New Delhi, Sep 6: In a bid to counter the opposition which has been making allegations on the Rafale deal, the top security brass briefed the Union Council of Ministers. During the 150 minute presentation made by National Security Advisor, Ajit Doval, he said that the cost is based on equipment and weapons that would be integrated into the jet.
Sources said that Doval and Defence Production, Ajay Kumar highlighted various aspects of the deal in the meeting.
The ministers were told that the the deal was between two governments and involved no private party, leaving little scope for corruption.
The security brass also highlighted the aircraft's capability which would strengthen the Indian Air Force and make the fighter jets an asset for it. The presentation in the meeting also underscored Prime Minister Narendra Modi's efforts to take all his allies, who are represented in the council of ministers, on board, as the government works to counter the opposition on the issue in the run up to the Lok Sabha elections which are less than eight months away.
Opposition parties led by the Congress have been attacking the Modi government over the deal, alleging that it was struck at an exorbitant price and benefited an Indian businessman at the cost of the government-run Hindustan Aeronautics Limited. The charges have been denied by the government.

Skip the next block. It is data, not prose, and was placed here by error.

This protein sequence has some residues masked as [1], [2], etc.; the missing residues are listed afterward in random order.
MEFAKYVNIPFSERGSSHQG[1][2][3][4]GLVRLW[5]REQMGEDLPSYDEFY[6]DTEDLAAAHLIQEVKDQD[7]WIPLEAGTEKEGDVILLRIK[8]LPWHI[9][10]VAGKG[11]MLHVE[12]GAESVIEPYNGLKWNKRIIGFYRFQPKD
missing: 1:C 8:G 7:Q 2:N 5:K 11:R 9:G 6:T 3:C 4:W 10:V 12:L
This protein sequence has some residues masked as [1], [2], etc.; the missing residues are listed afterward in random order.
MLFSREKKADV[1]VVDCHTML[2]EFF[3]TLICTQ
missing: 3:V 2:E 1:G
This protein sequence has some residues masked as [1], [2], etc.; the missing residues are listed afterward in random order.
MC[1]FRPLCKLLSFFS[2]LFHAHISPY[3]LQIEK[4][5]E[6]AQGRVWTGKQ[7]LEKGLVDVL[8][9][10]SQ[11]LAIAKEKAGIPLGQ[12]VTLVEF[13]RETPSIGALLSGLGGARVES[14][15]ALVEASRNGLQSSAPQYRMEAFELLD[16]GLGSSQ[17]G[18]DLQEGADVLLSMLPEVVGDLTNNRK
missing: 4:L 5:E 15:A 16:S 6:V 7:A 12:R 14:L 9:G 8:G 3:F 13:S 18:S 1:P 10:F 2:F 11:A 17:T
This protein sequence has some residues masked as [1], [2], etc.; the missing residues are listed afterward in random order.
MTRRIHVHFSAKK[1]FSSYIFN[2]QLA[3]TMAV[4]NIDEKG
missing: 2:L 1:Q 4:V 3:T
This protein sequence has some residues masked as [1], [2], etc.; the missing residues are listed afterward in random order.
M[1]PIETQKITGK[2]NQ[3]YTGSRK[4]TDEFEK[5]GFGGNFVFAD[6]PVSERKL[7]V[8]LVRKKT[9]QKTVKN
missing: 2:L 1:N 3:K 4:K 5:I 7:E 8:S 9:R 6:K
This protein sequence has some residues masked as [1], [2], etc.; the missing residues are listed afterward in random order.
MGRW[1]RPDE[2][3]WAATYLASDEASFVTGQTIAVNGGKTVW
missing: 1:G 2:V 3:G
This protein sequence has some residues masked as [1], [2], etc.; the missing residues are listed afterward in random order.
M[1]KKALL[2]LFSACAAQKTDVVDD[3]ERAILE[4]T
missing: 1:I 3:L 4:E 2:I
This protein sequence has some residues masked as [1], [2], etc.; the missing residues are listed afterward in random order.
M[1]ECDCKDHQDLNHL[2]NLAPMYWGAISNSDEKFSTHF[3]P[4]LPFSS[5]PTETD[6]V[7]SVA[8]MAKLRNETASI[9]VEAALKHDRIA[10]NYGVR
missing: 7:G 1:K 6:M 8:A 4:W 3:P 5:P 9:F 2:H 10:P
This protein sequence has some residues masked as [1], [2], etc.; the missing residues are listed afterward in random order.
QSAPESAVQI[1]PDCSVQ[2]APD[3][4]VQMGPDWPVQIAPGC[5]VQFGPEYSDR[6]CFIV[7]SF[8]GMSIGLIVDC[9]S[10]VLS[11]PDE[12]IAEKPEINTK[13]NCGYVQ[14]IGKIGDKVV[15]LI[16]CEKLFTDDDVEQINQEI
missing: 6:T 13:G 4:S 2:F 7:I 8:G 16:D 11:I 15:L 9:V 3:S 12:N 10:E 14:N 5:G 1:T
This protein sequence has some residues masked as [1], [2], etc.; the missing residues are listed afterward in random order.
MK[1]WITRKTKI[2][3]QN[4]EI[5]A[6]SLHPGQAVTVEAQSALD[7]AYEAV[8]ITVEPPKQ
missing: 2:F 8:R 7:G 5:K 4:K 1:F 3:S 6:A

Finance Minister Arun Jaitley, while refusing to get into the details of what transpired in the meeting, took a dig at the Congress and its chief Rahul Gandhi over the fighter jet deal.
Responding to a question, he said, "Congress has proved that in a dynastic party, ignorance is contagious... if one lacks information, all are ignorant."
Jaitley said questioning the deal is the "biggest ignorance". He said a basic aircraft is of "no use" as it can only fly the pilot. He said cost escalation and currency variations between 2007 and 2016 have to be considered.
He also pointed out that a weaponised jet is 20 per cent cheaper now after the negotiations. Since it is a government-to-government deal, no private party or a PSU is involved.
"The 36 jets will come in a fly away condition and not even a bolt will be fitted here ... during UPA (rule), they did not believe in transfer of technology but preferred to buy (hardware) from foreign buyers ...," he said.
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Referring to Bofors howitzer gun deal, he said while bribes can be taken, the weapons could not be manufactured here.
Jaitley said after increasing FDI to 49 per cent several international defence major are tying up with Indian companies to manufacture defence hardware here.